With 73 required credits, the education that forensic psychology degree students acquire has a much greater breadth and depth within the field in comparison to most other institutions.

You can opt for a general degree, where coursework is distributed more evenly across psychology, criminal justice, and law, or you can choose from one of four concentrations:

  • Clinical – take more coursework in psychology, providing ideal preparation for a clinical or counseling graduate degree
  • Legal – take more coursework in law to set yourself up for law school
  • Law Enforcement – take more coursework in criminal justice to point yourself toward a career in law enforcement or corrections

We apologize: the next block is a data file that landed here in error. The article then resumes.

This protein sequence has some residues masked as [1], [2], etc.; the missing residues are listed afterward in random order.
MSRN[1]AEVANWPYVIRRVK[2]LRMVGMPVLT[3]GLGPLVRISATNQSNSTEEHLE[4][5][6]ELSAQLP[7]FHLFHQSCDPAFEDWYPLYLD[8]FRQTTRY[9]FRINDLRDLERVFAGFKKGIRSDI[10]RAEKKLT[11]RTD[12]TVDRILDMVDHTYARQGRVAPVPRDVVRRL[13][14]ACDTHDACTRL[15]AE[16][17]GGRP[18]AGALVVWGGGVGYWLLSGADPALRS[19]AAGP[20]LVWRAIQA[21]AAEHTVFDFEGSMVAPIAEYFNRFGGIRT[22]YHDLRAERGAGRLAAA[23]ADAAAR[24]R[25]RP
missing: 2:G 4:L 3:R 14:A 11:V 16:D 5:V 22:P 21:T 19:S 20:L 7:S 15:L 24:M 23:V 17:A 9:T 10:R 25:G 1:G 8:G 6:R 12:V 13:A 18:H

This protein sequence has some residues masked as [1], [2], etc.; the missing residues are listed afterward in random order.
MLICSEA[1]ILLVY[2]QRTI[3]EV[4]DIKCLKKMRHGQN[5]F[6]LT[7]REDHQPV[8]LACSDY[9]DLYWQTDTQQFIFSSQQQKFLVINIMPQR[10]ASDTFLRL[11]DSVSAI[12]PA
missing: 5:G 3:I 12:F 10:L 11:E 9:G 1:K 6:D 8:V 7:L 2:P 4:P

• Social/Cognitive/Developmental – take courses in these specific areas to prepare for a research career examining important psychological variables in forensic psychology.In addition, the William J. Hagan Research Honors Concentration may be completed by qualified forensic psychology students with strong interest in graduate school and/or post-graduate work involving research.

Faculty use their connections to assist students in securing great internships.

View Course Requirements

Note: Learning Objectives are based on the American Psychological Association’s Comprehensive Learning Goals for the Undergraduate Psychology Major (from the American Psychological Association Guidelines for Undergraduate Psychology Major, version 2.0, 2013).

  • Knowledge base relevant to Forensic Psychology;